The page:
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The HELIX large European Project will describe the Human Early-Life Exposome

The exposome refers to the totality of human environmental exposures from conception onwards, complementing the genome.

Tuesday, March 18th, 2014

The HELIX large European Project will describe the Human Early-Life Exposome

Developmental periods in early life may be particularly vulnerable to impacts of environmental exposures. Research on this topic has generally focused on single exposure-health effect relationships until now. Researchers from Spain, France, Greece, United Kingdom, Netherlands, Norway and Lithuania have just published an article in the Environmental Health Perspectives, in which they describe a novel study focused on the exposome that encompasses the totality of exposures from conception onwards.

The study, entitled HELIX (Human Early-Life Exposome), is a collaborative research project that aims to implement novel exposure assessment and biomarker methods to characterise early-life exposure to multiple environmental factors and associate these with omics biomarkers and child health outcomes, thus characterizing the “Early-Life Exposome”.

Dr. Martine Vrijheid, from the Centre for Research in Environmental Epidemiology (CREAL, an ISGlobal research centre), and coordinator of HELIX, adds that “characterisation of the exposome in early life can provide very effective tools for disease prevention, given that interventions at that time can reshape biological programming and shift the body’s developmental track to the normal function”. This makes early life a major starting point for development of the exposome.

The project will develop a comprehensive set of high-tech tools, methods and prospective data to measure and integrate the chemical, physical and molecular environment and link this to health of children. Smart phones and personal monitors will be used to measure air pollution, UV radiation, physical activity and noise exposure. The latest laboratory techniques will measure biological indicators of many chemical exposures including contaminants in food, consumer products and water. The project will collect full exposome data from 1,200 mothers and their children, the largest study to do this. Furthermore, exposure models will be developed for a larger cohort totaling 32,000 mother-child pairs.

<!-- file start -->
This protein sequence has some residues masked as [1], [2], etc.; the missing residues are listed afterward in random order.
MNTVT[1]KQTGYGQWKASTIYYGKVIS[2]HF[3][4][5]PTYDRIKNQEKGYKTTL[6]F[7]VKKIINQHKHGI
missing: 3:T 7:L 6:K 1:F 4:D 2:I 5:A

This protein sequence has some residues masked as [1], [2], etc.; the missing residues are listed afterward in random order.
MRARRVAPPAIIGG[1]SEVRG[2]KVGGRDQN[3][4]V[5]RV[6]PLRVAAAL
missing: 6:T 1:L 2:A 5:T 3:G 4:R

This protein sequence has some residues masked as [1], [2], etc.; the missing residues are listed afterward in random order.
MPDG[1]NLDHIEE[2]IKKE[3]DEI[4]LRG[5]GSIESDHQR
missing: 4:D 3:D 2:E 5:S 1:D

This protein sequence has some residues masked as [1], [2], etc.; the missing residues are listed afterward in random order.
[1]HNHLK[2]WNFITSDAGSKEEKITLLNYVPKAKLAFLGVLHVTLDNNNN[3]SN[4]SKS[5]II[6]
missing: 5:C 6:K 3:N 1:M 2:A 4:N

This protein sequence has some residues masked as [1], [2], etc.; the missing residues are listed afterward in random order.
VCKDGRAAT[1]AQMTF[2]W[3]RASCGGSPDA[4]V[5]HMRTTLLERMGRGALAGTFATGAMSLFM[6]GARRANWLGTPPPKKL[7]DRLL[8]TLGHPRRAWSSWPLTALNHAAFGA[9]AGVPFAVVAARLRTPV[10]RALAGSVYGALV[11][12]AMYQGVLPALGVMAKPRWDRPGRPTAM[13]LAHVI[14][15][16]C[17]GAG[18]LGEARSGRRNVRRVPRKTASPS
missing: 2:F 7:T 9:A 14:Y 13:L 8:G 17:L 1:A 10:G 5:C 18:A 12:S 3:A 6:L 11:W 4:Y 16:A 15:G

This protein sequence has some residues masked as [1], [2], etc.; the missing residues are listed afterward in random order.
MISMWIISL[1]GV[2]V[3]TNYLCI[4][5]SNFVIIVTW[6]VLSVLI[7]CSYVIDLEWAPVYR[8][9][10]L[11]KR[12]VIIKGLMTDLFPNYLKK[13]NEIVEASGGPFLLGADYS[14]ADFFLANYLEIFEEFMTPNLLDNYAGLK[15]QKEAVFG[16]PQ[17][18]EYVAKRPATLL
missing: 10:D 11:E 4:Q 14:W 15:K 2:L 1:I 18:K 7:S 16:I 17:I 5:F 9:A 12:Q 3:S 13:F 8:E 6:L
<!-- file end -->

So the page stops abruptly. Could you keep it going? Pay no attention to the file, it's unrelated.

HELIX uses six existing, prospective birth cohort studies. These cohorts have already collected large amounts of data as part of national and EU-funded projects. Results will be integrated with Europe-wide data to estimate health impacts at the larger European scale.“The results of the project will help us to form a global view on how various types of exposures co-exist and jointly impact on health” add Vrijheid.

HELIX is funded by the European Union’s Seventh Programme and will receive €8.6 million over the course of four and a half years. The project comprises of thirteen European partners, including two SMEs.

Reference: Vrijheid M, Slama R, Robinson O, Chatzi L, Coen M, van den Hazel P, Thomsen C, Wright J, Athersuch TJ, Avellana N, Basagana X, Brochot C, Bucchini L, Bustamante M, Carracedo A, Casas M, Estivill X, Fairley L, van Gent D, Gonzalez JR, Granum B, Grazuleviciene R, Gutzkow KB, Julvez J, Keun HC, Kogevinas M, McEachan RRC, Meltzer HM, Sabido E, Schwarze PE, Siroux V, Sunyer J, Want EJ, Zeman F, Nieuwenhuijsen MJ. The Human Early-Life Exposome (HELIX): Project rationale and design. Environ Health Perspect 2014 (in press) http://ehp.niehs.nih.gov/1307204/
 


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